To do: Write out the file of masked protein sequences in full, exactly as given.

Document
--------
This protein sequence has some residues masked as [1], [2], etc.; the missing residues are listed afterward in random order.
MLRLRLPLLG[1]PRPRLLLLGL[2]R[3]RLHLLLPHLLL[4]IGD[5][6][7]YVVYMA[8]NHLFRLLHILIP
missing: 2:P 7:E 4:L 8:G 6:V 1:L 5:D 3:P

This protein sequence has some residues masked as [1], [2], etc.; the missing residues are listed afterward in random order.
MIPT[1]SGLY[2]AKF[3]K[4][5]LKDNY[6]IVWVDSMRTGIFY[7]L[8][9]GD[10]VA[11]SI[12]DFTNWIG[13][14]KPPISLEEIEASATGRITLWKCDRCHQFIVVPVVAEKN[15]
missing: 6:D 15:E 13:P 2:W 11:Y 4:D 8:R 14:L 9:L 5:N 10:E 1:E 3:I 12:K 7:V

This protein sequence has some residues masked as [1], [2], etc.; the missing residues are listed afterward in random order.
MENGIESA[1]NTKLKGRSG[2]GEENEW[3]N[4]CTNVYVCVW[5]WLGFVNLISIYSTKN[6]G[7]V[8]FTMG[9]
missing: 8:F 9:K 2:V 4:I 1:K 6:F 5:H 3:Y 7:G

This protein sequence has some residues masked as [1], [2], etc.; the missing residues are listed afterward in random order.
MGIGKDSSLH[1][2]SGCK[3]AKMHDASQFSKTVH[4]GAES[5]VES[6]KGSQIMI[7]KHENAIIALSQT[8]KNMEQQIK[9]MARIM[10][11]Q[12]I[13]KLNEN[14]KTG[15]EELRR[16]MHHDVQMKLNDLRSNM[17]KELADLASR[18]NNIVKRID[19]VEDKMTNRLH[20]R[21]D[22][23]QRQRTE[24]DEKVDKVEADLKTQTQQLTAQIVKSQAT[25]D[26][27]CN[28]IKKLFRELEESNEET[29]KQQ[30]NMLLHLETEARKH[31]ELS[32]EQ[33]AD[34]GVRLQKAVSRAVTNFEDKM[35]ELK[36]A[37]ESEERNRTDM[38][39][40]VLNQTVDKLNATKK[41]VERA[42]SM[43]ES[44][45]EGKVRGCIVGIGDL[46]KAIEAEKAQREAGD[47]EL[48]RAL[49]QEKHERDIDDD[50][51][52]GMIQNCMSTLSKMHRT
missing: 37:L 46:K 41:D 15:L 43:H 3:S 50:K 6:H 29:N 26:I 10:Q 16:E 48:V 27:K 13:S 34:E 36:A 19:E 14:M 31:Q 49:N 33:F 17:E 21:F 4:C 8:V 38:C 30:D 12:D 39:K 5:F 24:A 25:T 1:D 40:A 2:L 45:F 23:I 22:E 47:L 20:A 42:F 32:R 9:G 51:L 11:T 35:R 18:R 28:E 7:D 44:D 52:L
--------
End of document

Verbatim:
This protein sequence has some residues masked as [1], [2], etc.; the missing residues are listed afterward in random order.
MLRLRLPLLG[1]PRPRLLLLGL[2]R[3]RLHLLLPHLLL[4]IGD[5][6][7]YVVYMA[8]NHLFRLLHILIP
missing: 2:P 7:E 4:L 8:G 6:V 1:L 5:D 3:P

This protein sequence has some residues masked as [1], [2], etc.; the missing residues are listed afterward in random order.
MIPT[1]SGLY[2]AKF[3]K[4][5]LKDNY[6]IVWVDSMRTGIFY[7]L[8][9]GD[10]VA[11]SI[12]DFTNWIG[13][14]KPPISLEEIEASATGRITLWKCDRCHQFIVVPVVAEKN[15]
missing: 6:D 15:E 13:P 2:W 11:Y 4:D 8:R 14:L 9:L 5:N 10:E 1:E 3:I 12:K 7:V

This protein sequence has some residues masked as [1], [2], etc.; the missing residues are listed afterward in random order.
MENGIESA[1]NTKLKGRSG[2]GEENEW[3]N[4]CTNVYVCVW[5]WLGFVNLISIYSTKN[6]G[7]V[8]FTMG[9]
missing: 8:F 9:K 2:V 4:I 1:K 6:F 5:H 3:Y 7:G

This protein sequence has some residues masked as [1], [2], etc.; the missing residues are listed afterward in random order.
MGIGKDSSLH[1][2]SGCK[3]AKMHDASQFSKTVH[4]GAES[5]VES[6]KGSQIMI[7]KHENAIIALSQT[8]KNMEQQIK[9]MARIM[10][11]Q[12]I[13]KLNEN[14]KTG[15]EELRR[16]MHHDVQMKLNDLRSNM[17]KELADLASR[18]NNIVKRID[19]VEDKMTNRLH[20]R[21]D[22][23]QRQRTE[24]DEKVDKVEADLKTQTQQLTAQIVKSQAT[25]D[26][27]CN[28]IKKLFRELEESNEET[29]KQQ[30]NMLLHLETEARKH[31]ELS[32]EQ[33]AD[34]GVRLQKAVSRAVTNFEDKM[35]ELK[36]A[37]ESEERNRTDM[38][39][40]VLNQTVDKLNATKK[41]VERA[42]SM[43]ES[44][45]EGKVRGCIVGIGDL[46]KAIEAEKAQREAGD[47]EL[48]RAL[49]QEKHERDIDDD[50][51][52]GMIQNCMSTLSKMHRT
missing: 37:L 46:K 41:D 15:L 43:H 3:S 50:K 6:H 29:N 26:I 10:Q 16:E 48:V 27:K 13:S 34:E 36:A 19:E 14:M 31:Q 49:N 33:F 17:E 21:F 4:C 8:V 38:C 30:D 12:D 39:K 5:F 24:A 25:T 1:D 40:A 2:L 45:F 23:I 22:E 47:L 20:A 42:F 32:R 9:G 51:L 11:T 35:R 18:R 28:E 7:D 44:D 52:L